While the absence of other military tenets -- another point Taguba makes is that "saluting of officers was sporadic and not enforced" -- may seem minor, some Army veterans say it demonstrates how devoid of seriousness and purpose Army culture has been allowed to become, particularly in the Guard and the Reserves. "What it shows is the absence or complete breakdown of anything that makes a good unit," says Major Don Vandergriff, an Army ROTC instructor at Georgetown University and a prominent military reformer. "A good unit will bond but is united by good discipline and pride, and to keep those things will police itself -- in this case, people became buddies because they let each other get away with things, doing the easy wrong instead of the hard right."
Indeed, there's one line in the Taguba report that reveals how the "weekend warrior" culture of nonregular units undermines authority. "Because of past associations and familiarity of Soldiers within the Brigade," Taguba writes, "it appears that friendship often took precedence over appropriate leader and subordinate relationships." Even if the MPs charged with crimes contend that they were simply following the orders of military and civilian intelligence personnel (a matter that has rightfully occasioned a separate investigation into interrogation training and practices), as Vandergriff and others interviewed for this article assert, it's still no excuse for not knowing the basics of pertinent military and international law -- or not taking action. "This is the whole point about why we have to make sure that people we sent into these situations are actually educated early on about war and the rules of land warfare," Vandergriff says. "When someone is a captain and they see stuff like this, they know it's wrong and that acts like this can adversely affect the strategic environment."
While Vandergriff's incisive scholarship on flaws in the Army's personnel and training systems have won him an appreciative following in some quarters, his reform proposals are still marginalized. Though angered by the conduct detailed in the report, he's not entirely surprised.
"A good military unit does not have an 'anything goes' attitude, and reflects discipline that comes from a sense of pride that ensures discipline under stress," says Vandergriff. "What this incident shows is that they never had that even before they went over to Iraq. You see how smaller things like nonenforcement of uniform standards and fraternization create an environment that leads to bigger problems. And one of the bigger issues is that the officers were not prepared to deal with a stressful environment. This is part of what happens when we commission vast numbers [of officers] versus having high standards, and too often we allow training standards to be compromised."
Every military officer and noncommissioned officer I discussed the matter with is appalled by the ground truth of Abu Ghraib, and feels that contempt and outrage is rightfully directed at his or her fellow soldiers. But some also note that Taguba's report touches on a broader issue that's essential to understanding how what happened happened -- and that places some blame squarely on the civilian leadership in the Bush administration. Though Taguba's report demonstrates how a pervasive lack of training, discipline, and leadership enabled scandalous behavior, the major general also notes that the 800th MP Brigade was originally due to come home on May 1, 2003, after completing its initial and formidable mission of processing between 7,000 and 8,000 detainees at another facility -- but that the brigade was then shifted to Abu Ghraib. Not only did morale suffer; the 800th was clearly undermanned for the task at hand.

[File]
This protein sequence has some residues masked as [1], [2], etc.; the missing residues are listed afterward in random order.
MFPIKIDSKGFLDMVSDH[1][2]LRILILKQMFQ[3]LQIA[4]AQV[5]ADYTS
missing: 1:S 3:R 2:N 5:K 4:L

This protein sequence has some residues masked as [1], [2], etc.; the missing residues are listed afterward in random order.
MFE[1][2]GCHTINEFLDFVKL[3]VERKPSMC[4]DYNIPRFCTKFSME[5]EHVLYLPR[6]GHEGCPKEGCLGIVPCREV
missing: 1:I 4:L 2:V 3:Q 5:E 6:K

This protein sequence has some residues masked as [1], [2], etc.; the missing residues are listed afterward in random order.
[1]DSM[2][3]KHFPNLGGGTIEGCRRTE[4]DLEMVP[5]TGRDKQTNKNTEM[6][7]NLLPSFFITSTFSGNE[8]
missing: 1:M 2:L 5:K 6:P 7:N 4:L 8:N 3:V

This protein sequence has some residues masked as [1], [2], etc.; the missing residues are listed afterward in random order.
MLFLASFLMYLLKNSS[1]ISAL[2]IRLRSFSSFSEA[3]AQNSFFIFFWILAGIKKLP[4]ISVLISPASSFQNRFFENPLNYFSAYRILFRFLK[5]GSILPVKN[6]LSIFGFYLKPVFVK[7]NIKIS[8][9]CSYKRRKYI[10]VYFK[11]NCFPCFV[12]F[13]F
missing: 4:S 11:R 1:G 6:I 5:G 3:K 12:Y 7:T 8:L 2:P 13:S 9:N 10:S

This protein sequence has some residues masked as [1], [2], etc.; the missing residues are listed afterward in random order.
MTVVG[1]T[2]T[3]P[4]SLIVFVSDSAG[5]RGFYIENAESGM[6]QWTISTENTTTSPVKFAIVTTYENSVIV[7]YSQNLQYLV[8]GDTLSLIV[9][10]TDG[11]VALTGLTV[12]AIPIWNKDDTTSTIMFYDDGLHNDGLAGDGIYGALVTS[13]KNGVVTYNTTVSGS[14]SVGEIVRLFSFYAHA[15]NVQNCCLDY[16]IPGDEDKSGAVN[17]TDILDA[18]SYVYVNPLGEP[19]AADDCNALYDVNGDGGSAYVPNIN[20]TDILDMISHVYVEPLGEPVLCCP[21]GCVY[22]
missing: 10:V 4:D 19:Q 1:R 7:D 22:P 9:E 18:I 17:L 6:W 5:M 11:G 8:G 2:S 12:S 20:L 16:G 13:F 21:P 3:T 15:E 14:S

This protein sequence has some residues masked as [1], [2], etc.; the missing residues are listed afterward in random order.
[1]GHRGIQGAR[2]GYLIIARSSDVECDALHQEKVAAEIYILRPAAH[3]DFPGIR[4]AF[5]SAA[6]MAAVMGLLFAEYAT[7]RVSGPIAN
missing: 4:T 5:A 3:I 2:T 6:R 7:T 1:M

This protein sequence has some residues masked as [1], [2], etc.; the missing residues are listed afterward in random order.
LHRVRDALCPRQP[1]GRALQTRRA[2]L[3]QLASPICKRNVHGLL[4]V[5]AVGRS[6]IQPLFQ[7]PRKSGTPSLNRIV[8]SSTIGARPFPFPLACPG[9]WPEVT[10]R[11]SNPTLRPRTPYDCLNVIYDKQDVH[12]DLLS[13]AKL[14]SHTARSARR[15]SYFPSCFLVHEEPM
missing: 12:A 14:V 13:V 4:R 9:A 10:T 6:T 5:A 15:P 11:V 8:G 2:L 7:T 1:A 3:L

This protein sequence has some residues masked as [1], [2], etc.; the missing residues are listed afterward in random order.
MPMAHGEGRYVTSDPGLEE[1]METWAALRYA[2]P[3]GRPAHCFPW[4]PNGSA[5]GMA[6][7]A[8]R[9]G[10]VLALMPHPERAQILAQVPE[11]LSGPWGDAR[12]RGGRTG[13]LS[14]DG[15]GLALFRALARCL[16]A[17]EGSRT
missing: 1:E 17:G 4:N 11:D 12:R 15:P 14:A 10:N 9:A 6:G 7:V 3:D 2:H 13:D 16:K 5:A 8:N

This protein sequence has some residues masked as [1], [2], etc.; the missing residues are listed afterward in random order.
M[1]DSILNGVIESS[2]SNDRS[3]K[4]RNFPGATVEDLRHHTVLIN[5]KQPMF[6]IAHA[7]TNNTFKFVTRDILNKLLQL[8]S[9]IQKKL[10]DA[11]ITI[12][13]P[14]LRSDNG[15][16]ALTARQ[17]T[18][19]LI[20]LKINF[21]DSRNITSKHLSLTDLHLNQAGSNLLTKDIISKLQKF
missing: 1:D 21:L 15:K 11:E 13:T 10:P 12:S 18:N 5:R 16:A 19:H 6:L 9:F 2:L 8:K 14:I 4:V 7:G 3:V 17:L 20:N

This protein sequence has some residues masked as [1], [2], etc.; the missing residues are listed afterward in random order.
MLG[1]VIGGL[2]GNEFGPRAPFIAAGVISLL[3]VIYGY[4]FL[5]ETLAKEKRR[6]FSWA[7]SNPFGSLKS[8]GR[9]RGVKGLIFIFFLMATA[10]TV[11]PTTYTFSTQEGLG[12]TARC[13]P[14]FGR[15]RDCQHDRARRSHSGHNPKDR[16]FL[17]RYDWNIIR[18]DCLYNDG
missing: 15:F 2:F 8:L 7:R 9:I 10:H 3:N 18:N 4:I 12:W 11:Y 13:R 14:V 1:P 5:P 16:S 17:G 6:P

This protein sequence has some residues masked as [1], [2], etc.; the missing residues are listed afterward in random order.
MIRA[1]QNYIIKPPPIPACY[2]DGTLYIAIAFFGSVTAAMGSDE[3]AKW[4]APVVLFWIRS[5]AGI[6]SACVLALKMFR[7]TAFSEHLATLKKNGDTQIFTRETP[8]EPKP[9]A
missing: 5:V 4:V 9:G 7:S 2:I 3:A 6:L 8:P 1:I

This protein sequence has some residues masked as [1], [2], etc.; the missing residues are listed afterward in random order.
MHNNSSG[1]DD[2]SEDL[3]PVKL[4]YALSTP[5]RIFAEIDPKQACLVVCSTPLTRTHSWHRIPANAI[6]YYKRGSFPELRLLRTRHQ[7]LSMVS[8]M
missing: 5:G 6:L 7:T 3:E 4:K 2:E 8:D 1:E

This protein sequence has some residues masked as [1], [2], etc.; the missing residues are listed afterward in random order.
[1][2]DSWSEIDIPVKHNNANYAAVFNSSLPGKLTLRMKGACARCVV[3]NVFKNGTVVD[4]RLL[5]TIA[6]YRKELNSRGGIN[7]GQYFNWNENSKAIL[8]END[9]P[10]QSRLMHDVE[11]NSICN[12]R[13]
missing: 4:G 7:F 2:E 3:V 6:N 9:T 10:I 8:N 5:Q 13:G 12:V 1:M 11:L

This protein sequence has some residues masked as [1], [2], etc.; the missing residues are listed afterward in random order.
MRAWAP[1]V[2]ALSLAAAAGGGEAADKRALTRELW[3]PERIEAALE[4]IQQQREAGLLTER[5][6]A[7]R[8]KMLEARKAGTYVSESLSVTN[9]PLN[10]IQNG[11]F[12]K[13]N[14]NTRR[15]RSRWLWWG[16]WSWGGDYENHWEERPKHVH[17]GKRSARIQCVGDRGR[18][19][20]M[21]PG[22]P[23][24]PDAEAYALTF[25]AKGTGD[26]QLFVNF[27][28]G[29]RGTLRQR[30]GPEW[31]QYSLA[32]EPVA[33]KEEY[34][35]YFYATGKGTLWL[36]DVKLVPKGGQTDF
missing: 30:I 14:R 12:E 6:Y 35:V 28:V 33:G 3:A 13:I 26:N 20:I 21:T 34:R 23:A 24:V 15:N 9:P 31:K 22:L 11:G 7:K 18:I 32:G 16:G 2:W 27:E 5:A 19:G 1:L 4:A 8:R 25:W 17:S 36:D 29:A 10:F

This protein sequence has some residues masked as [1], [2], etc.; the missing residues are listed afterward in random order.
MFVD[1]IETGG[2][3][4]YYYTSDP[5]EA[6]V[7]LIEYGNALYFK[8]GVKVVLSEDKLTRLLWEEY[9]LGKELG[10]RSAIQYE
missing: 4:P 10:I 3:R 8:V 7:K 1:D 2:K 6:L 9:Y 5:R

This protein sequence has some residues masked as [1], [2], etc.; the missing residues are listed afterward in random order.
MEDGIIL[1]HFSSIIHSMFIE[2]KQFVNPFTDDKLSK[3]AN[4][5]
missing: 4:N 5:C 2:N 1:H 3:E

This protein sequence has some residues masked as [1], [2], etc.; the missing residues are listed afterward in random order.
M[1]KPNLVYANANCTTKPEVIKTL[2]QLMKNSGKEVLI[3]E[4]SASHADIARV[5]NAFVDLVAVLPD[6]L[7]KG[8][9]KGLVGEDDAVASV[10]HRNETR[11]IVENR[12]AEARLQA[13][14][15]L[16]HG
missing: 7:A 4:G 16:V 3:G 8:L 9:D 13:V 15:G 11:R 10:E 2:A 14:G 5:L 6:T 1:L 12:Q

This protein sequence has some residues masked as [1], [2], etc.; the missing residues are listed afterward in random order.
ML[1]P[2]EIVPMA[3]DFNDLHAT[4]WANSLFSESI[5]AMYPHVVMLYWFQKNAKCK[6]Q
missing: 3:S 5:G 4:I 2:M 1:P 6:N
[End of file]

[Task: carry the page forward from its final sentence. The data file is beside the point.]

The report also notes that the "quality of life for Soldiers assigned to Abu Ghraib was extremely poor," notable for the absence of basic amenities that act as a pressure valve for soldiers -- something necessary for service personnel dealing with "numerous mortar attacks, random rifle and RPG attacks and a serious threat to Soldiers and detainees in the facility."
While the report rightfully faults the brigade's senior officers for failing to deal with these issues, it also illustrates what one Army Reserve officer I spoke with last year described as "how out of touch with reality people like the president and the [defense secretary] were when it came to the strategic planning for Iraq." As a regular Army officer puts it in this case, "You would think that going in that we would have known we were going to have prisoners, we were going to have to replace or supplement the judicial and penal systems, and someone would have said, 'How are we going to do this?' That would have taken a lot of planning. And this situation reflects a failure of strategic planning."
Perhaps unlike all the others, this is one for which this administration may finally pay a price.